Lam Thi My Dung
Associate Professor, University of Social Sciences and Humanities, Vietnam National University, Vietnam
During recent decades there have been important achievements in archaeological studies of Central Vietnam. The achievements in excavations and research results on the transitional period from Late Prehistory to Early History, c. 500 BC to c. AD 300, on the late Sa Huynh culture and the early period of Cham culture are especially noteworthy. Based on these archaeological finds and discoveries contemporary Vietnamese archaeologists are investigating the dynamic cultural contacts of this area with the external world and the strong acculturation between exogenous and indigenous factors which led to the establishment of early states in this region. Due to qualitative and critical changes a number of local cultural features disappeared, while the forms and behavioral patterns of a new cultural structure appeared to replace the old elements. This essay will address the following subjects: 1. The archaeological sequences in Central Vietnam during the period from 500BC to AD 300; 2. Social changes reflected in archaeological sites and artifacts especially in the archaeological materials which evidence the transitional phase from late Sa Huynh culture to early Cham culture. 3. This presentation will also cover the so-called Sinicization and Indianization of the area and the impact of indigenous elements on the formation process of early states in Central Vietnam.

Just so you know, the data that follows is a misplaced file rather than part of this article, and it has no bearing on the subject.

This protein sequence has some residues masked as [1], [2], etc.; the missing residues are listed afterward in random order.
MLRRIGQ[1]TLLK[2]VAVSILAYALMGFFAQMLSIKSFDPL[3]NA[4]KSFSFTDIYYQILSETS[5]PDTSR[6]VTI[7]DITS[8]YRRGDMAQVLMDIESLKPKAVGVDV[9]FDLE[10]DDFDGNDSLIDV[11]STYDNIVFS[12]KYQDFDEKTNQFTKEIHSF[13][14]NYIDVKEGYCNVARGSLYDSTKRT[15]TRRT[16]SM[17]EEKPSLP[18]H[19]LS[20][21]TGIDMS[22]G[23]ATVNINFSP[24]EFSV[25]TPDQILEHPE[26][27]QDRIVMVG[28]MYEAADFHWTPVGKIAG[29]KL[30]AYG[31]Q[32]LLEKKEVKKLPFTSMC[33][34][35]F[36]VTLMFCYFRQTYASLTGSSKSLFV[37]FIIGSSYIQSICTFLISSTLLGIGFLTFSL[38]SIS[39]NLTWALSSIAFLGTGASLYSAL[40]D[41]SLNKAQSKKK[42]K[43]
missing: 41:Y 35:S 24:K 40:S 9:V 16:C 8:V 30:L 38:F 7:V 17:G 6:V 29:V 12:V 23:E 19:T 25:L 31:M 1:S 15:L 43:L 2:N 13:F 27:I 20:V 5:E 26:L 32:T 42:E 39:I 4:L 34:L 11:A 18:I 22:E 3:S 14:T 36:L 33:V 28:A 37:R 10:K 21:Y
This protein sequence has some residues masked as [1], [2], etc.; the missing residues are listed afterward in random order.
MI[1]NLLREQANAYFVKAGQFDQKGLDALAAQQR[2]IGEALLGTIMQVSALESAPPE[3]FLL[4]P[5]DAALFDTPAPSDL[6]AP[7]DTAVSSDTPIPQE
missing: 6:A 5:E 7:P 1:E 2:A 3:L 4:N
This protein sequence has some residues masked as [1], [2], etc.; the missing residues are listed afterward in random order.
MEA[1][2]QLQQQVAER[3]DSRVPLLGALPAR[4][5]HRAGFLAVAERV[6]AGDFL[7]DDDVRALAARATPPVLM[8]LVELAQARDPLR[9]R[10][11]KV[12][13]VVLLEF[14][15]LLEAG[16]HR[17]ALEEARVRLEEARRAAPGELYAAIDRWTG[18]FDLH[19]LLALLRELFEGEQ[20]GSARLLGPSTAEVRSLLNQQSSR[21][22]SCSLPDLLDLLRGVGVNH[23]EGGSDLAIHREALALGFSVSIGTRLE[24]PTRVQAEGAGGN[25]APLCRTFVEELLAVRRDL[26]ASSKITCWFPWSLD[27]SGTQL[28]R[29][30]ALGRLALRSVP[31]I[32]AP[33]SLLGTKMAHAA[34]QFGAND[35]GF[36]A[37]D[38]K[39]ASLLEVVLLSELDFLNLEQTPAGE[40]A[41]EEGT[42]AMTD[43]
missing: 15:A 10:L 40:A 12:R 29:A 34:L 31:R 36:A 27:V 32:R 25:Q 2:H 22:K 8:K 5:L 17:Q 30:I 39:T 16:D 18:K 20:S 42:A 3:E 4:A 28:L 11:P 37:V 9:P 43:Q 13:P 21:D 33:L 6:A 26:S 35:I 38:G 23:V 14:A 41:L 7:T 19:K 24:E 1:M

Access the full paper here: http://crs.w3.kanazawa-u.ac.jp/other/doc/3_7_lam_thi_my_dung.pdf